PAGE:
Repeatedly, I reasoned the ways in which the two forces of genocidal antisemitism and passionate activism were disconnected, existing on entirely different planes. It was clear that Hamas did not desire peace and coexistence, but Americans who raised Palestinian flags and wept for the occupation, wanted it more than anything. Hamas’s brutality only delegitimized the plight of the Palestinian people, who would continue to suffer at the hands of those very same tyrants. Ignorant and impassioned, the progressive left’s trust of the leadership in Gaza merely betrayed naïveté, not malicious intent.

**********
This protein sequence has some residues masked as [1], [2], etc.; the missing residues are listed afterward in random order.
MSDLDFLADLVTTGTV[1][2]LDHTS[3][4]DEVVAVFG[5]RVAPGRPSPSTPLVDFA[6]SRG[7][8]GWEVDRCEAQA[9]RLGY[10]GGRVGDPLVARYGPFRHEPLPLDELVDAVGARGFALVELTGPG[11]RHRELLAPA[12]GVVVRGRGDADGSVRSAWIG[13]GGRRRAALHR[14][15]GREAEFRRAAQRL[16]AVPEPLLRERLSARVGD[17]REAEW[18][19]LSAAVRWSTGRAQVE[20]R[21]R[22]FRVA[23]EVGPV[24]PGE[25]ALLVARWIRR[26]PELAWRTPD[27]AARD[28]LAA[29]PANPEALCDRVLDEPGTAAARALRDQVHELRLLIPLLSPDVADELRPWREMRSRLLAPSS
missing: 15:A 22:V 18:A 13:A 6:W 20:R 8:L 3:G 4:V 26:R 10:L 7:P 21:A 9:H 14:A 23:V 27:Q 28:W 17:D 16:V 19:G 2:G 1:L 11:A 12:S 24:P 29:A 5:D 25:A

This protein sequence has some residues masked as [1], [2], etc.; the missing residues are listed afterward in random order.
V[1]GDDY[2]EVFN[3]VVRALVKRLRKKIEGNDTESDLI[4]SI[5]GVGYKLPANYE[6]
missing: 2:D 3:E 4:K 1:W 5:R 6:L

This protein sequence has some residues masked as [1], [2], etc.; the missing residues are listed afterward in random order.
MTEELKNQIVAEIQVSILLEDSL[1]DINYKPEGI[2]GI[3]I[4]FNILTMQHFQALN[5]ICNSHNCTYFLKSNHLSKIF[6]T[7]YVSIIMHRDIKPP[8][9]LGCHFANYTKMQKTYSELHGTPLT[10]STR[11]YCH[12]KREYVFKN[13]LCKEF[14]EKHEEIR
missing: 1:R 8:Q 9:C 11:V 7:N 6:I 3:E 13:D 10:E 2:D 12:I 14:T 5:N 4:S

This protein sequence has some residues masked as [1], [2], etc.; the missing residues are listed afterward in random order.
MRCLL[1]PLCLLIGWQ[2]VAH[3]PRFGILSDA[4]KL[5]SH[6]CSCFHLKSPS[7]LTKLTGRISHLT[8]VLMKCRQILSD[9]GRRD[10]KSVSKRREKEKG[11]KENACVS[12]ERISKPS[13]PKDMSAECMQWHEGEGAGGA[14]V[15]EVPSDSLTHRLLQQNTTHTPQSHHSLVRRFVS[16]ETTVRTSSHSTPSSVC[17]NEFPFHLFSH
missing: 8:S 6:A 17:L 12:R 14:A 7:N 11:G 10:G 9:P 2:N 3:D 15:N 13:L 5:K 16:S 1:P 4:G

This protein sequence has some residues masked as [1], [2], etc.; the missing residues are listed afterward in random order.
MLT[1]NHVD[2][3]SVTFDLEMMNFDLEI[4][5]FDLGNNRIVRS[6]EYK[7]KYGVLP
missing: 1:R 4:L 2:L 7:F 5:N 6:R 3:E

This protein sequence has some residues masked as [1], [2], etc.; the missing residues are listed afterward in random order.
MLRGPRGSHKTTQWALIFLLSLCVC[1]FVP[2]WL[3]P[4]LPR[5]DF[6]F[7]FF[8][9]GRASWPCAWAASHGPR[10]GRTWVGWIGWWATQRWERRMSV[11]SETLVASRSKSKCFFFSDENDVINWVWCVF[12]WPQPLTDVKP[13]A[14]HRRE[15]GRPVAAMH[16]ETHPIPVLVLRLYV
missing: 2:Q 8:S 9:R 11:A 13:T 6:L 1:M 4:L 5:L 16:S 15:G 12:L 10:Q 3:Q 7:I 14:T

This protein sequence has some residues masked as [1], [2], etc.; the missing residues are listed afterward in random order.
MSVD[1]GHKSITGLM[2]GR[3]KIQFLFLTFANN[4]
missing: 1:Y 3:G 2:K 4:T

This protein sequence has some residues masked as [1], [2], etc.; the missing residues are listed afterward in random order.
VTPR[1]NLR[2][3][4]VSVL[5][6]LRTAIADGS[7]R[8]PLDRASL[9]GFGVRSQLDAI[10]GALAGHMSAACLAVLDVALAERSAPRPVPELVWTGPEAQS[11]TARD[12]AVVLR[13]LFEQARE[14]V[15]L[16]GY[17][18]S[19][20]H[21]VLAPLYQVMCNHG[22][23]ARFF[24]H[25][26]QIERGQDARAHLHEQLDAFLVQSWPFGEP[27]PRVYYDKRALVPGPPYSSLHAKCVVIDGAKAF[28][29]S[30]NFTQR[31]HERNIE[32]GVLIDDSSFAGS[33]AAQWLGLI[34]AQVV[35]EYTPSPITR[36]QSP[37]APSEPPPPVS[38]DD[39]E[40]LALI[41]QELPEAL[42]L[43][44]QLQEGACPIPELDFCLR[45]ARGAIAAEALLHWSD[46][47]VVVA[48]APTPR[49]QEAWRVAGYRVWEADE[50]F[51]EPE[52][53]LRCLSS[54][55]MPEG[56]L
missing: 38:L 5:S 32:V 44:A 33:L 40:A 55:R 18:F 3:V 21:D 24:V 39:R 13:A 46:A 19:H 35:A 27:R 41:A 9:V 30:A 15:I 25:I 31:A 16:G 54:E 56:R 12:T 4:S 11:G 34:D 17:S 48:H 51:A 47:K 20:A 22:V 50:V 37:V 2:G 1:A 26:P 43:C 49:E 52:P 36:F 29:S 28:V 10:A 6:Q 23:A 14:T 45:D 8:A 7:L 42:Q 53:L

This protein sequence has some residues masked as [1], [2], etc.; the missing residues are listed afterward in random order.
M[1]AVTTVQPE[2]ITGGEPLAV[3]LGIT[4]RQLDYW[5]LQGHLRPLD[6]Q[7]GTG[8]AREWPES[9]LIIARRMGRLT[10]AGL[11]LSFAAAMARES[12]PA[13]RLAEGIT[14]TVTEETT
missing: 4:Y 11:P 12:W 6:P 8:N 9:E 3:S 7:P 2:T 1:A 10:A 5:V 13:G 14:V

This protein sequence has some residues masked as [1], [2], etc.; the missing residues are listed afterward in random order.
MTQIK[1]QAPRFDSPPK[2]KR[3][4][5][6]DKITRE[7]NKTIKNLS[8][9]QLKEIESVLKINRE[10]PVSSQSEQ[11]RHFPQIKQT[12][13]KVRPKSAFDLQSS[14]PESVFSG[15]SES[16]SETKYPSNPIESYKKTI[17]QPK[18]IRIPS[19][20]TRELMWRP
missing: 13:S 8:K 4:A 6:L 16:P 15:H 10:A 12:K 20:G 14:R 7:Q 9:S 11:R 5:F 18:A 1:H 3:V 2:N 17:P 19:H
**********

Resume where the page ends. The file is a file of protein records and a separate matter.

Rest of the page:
But I have changed my mind.

Seven months after Oct. 7, I am done speculating whether or not these protestors are aware of what, precisely, they are advocating for. Though they do not use the language of fundamentalist Islam, their fanaticism is alarmingly cultish. We have seen the riots on the streets, the encampments at universities, the vandalized monuments, the harassment of Jewish students, the silencing of dissent, the closing of doors to Zionist professors, the casual swastikas at pro-Palestinian demonstrations. It speaks for itself: these people are not seeking peace. They are seeking a world where the State of Israel does not exist, and they shout it with pride. They laud the bloodbath from last October. Their mantras of “believe all women” do not apply to the Israeli women brutally raped and tortured by Palestinian terrorists on that day. If progressive anti-Zionism and jihadist antisemitism ever were separable, they are no longer.